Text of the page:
Old Man’s War, (John Scalzi) and sequels…


So, I just finished re-reading John Scalzi’s Old Man’s War — I initially read it a couple of years ago and was rereading it in preparation to read the sequel (which I am now currently doing), The Ghost Brigades.  Not only are they fun reading, they also engage cybernetic issues as all the characters have been modified both genetically and technologically.  I’m a big fan of John’s work and his blog, Whatever so I was a bit nervous re-reading the novel.  I’m glad to say that it didn’t disappoint and thoroughly withstood a re-reading. 

I find that it engages issues that I am currently interested in quite well — particularly what makes us human specifically and, how technological/cybernetic enhancements affect those definitions?   It explores them without preaching a particular position or ideology or being too heavy handed.  It also manages to engage these issues while also maintaining a quite narrative flow (just a few moments of boggy exposition) and being quite funny.  If you are not already familiar with his work and you like a) good writing b) science fiction and/or c) either Heinlein’s Starship Troopers or Haldeman’s The Forever War, you will also enjoy Scalzi’s fiction. — and his blog.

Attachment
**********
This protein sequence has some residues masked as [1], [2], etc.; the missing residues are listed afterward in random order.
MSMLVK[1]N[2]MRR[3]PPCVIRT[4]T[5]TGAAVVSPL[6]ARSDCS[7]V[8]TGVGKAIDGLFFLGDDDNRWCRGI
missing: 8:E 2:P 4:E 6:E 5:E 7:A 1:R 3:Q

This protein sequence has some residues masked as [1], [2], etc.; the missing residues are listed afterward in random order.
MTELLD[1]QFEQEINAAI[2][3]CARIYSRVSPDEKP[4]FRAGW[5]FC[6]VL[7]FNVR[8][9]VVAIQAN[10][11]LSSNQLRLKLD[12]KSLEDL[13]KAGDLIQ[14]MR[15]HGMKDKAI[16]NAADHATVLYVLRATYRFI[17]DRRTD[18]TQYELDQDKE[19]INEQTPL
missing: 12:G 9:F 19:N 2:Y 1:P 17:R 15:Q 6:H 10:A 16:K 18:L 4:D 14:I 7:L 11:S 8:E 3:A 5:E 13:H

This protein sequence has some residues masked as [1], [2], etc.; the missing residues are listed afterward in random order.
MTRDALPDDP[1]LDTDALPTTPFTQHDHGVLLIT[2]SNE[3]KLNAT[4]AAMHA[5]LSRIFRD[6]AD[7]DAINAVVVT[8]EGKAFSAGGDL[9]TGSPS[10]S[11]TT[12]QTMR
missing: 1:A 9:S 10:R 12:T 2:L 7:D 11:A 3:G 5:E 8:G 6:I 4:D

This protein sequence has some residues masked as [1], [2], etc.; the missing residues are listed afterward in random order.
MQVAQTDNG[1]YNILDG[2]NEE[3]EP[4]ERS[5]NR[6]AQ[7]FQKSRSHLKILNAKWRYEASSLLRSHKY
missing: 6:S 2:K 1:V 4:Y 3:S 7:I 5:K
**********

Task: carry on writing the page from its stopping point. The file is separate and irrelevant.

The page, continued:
The characters are well-developed but they all share a general snarkiness that while I find amusing blends them together in a way.  This is not to say that the characters are not unique because they are.  It’s merely that this shared quality seems a bit pervasive in the ‘verse. 

I liked the main character — Perry — enough to be disappointed that he doesn’t appear (or at least hasn’t yet) in the second book.   But, don’t confuse that with disappointed in the sequel itself.  It explore the issues of humanity and technology even more in-depth that the first novel and does everything a sequel should — it has enough of the familiar to please the readers and is a different enough novel to not be merely doing the same thing over.  Sequels are in many ways harder to pull off than the first novel.  Think of the long list of excellent SF books that were followed by less than stellar follow-ups.  Dune Messiah anyone?   Other SF that you didn’t like the sequels to?



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